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Hot Topic (6/10): Gays in the Military - Don't ask, don't tell?

Posted by on Jun. 10, 2009 at 12:00 AM
  • 52 Replies

Do you think gays should be able to serve openly in the military?

 

What do you think of the "don't ask, don't tell" policy?

 


Supreme Court rejects challenge to 'don't ask, don't tell'
Associated Press - June 8, 2009


WASHINGTON – The Supreme Court refused on Monday to hear a legal challenge to the Pentagon's "don't ask, don't tell" policy, a decision that allows the Obama administration to continue its slow, back-burner response to liberal activists who want gays to serve openly in the military.

During last year's campaign, President Barack Obama indicated that he supported eventually repealing the law, but he has made no specific move to do so since taking office in January. The White House has said it won't stop the military from dismissing gays and lesbians who admit their sexuality.

Democrats who control Congress also are not in a hurry to end the policy, which was made law in 1993. Easing the outright ban on gays in the military caused political trouble for President Bill Clinton and Democratic lawmakers that year, and Obama and his congressional allies want to avoid an issue that would roil the public just as they are seeking support for health care and other initiatives.


What are your thoughts?

 





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by on Jun. 10, 2009 at 12:00 AM
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Replies (1-10):
IhartU
by Gold Member on Jun. 10, 2009 at 8:33 AM

I fail to see how the sexual orientation of a person interferes with their ability to be a soldier. This is the dumbest law I've ever seen and I hope it eventually gets overturned.

I don't understand what people are afraid of...

iluvmommyhood58
by Bronze Member on Jun. 10, 2009 at 8:40 AM
I don't understand why this is even an issue. These men and women are there to do a job. How would this kind of thing be handled in "real life" or in the workplace?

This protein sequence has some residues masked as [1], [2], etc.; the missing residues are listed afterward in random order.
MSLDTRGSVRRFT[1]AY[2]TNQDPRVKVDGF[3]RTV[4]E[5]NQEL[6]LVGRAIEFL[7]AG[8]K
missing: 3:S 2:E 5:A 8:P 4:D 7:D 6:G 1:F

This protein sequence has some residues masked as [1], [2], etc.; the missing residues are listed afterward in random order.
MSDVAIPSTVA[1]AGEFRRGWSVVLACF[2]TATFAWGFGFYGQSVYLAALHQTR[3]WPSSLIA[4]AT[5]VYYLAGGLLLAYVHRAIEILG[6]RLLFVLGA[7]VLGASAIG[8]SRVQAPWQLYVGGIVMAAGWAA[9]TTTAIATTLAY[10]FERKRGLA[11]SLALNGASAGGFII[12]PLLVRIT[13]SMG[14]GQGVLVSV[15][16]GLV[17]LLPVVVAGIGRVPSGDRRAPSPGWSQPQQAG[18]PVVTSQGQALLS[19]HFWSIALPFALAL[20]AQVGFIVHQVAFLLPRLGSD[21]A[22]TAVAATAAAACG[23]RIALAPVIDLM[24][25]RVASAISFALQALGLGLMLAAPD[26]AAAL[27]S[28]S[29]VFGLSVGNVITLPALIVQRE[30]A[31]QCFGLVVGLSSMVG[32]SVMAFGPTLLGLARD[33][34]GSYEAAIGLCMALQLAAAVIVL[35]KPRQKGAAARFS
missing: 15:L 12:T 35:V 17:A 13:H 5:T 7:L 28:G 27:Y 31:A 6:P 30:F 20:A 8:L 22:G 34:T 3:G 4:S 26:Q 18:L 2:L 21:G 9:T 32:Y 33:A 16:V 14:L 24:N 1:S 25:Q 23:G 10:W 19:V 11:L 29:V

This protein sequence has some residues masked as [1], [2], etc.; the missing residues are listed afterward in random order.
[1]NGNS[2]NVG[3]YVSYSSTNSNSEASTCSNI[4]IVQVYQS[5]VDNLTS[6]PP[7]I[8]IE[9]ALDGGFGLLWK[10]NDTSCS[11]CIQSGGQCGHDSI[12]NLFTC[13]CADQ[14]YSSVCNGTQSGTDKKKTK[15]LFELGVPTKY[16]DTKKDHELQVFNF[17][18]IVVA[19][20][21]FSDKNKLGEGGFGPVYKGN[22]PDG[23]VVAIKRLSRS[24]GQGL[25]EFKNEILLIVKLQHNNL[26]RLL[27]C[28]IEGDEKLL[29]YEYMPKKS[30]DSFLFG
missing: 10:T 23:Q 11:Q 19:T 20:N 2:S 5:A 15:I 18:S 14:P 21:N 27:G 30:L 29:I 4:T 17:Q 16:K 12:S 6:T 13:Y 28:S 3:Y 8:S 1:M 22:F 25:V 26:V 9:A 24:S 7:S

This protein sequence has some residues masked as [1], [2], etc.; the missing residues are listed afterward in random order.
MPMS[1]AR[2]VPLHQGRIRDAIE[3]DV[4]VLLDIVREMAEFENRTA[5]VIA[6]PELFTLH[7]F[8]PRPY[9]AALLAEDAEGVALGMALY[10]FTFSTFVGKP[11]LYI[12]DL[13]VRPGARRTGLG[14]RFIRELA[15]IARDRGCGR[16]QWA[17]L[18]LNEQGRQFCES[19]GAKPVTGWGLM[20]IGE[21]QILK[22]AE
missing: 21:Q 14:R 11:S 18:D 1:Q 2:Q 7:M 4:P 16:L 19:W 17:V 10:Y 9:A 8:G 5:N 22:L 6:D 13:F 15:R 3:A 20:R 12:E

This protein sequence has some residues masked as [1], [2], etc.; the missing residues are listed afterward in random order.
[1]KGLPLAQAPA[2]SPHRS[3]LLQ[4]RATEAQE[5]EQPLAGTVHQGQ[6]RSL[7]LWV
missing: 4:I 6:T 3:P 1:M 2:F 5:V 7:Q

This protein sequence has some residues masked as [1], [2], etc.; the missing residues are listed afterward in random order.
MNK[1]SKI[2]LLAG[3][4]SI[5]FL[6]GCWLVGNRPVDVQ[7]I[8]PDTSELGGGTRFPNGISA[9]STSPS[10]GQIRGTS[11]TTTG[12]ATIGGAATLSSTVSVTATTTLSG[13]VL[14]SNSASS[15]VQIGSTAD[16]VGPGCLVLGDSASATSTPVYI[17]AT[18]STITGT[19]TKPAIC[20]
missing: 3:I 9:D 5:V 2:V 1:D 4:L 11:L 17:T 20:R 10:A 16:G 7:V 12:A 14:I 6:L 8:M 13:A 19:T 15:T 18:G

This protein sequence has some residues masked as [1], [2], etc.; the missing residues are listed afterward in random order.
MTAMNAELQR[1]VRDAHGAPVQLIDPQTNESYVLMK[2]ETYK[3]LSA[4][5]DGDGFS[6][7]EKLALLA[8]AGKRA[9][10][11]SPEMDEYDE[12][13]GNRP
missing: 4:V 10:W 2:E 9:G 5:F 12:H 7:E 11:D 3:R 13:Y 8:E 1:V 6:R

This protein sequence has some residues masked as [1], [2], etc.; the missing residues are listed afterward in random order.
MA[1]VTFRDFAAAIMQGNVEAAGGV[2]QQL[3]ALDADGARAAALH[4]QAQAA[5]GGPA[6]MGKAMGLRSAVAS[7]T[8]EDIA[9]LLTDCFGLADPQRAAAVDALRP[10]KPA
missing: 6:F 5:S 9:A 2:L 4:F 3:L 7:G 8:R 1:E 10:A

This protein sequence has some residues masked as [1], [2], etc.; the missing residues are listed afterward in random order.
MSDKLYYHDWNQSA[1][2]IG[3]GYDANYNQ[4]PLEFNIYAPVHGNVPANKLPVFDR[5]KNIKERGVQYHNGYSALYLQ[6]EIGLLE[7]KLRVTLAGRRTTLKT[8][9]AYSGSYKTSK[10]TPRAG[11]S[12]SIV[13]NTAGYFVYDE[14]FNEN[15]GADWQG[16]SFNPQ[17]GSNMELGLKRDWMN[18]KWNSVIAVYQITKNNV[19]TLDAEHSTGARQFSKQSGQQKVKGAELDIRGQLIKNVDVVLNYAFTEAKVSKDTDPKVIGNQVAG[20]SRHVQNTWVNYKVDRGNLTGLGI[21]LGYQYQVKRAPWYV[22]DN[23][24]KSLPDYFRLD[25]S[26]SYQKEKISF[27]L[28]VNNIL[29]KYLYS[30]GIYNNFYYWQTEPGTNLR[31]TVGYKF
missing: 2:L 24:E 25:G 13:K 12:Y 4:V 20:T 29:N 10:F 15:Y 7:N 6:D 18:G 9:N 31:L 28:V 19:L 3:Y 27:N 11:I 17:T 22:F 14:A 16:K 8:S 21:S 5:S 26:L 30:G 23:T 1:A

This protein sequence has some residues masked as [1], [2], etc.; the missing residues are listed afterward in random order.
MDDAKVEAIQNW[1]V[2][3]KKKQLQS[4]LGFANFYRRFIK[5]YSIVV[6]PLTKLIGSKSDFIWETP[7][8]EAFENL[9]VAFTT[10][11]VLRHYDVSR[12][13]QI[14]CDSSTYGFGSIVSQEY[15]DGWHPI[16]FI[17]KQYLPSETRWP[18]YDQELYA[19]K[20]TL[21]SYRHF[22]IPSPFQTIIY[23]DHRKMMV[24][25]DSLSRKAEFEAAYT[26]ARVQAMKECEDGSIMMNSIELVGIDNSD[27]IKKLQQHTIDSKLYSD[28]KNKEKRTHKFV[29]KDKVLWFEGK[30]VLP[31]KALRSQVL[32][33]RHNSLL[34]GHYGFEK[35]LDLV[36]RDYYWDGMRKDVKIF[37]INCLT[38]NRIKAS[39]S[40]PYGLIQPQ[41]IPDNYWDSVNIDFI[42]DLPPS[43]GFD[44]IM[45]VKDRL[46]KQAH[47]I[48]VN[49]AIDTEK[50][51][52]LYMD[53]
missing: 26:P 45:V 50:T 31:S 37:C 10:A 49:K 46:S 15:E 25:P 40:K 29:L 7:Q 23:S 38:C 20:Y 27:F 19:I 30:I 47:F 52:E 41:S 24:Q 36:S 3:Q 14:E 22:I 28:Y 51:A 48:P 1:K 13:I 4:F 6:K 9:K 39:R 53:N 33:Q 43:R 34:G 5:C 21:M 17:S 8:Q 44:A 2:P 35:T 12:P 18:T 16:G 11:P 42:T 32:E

Truly_Blessedx3
by New Member on Jun. 10, 2009 at 8:45 AM

This is ignorance and discrimination at it's best...I fail to see what one has to do with the other, and believe that we should honor and respect ANY person who wants to fight for and defend our country. JMHO

 

 

gogetem
by Bronze Member on Jun. 10, 2009 at 8:58 AM

I asked my husband what he thought.  He said he wants to know if someone in his command is gay.   But, WHY?  What's the point of knowing?  Is it going to make you treat that person differently?  He says, no.... then I said there's no point in him knowing, then.  He never gave me a good argument.  I think I can tell you the reasoning behind this law.

If you've ever been around a bunch of wild sailors or soldiers, you would see that they all joke and kid each other to the point of dropping jaws.  A fellow gay military member that they sleep in the same room with, work in close quarters with, and shower with, would most definitely (and unfortunately) become a target for bullying.  Big-time bullying.  Not all are like this, of course... but many are.    The military is trying to protect them by preventing it in the first place.

Anyway, my husband, who is in the military, wants the law gone (not sure why).  I want the law to stay.  We have a few gay-oriented friends in the military.  Have they blatantly TOLD us?  No.  Butcha just KNOW.  No need to remove the law.

IhartU
by Gold Member on Jun. 10, 2009 at 9:14 AM


Quoting gogetem:

I asked my husband what he thought.  He said he wants to know if someone in his command is gay.   But, WHY?  What's the point of knowing?  Is it going to make you treat that person differently?  He says, no.... then I said there's no point in him knowing, then.  He never gave me a good argument.  I think I can tell you the reasoning behind this law.

If you've ever been around a bunch of wild sailors or soldiers, you would see that they all joke and kid each other to the point of dropping jaws.  A fellow gay military member that they sleep in the same room with, work in close quarters with, and shower with, would most definitely (and unfortunately) become a target for bullying.  Big-time bullying.  Not all are like this, of course... but many are.    The military is trying to protect them by preventing it in the first place.

Anyway, my husband, who is in the military, wants the law gone (not sure why).  I want the law to stay.  We have a few gay-oriented friends in the military.  Have they blatantly TOLD us?  No.  Butcha just KNOW.  No need to remove the law.

They should not have to live in a lie and live in fear of being kicked out for simply being something they can't help. I understand it protects them in a way, but it cannot be healthy for them to constantly conceal a true and real part of themselves. I fail to see how being gay affects picking up a weapon and dying for your country!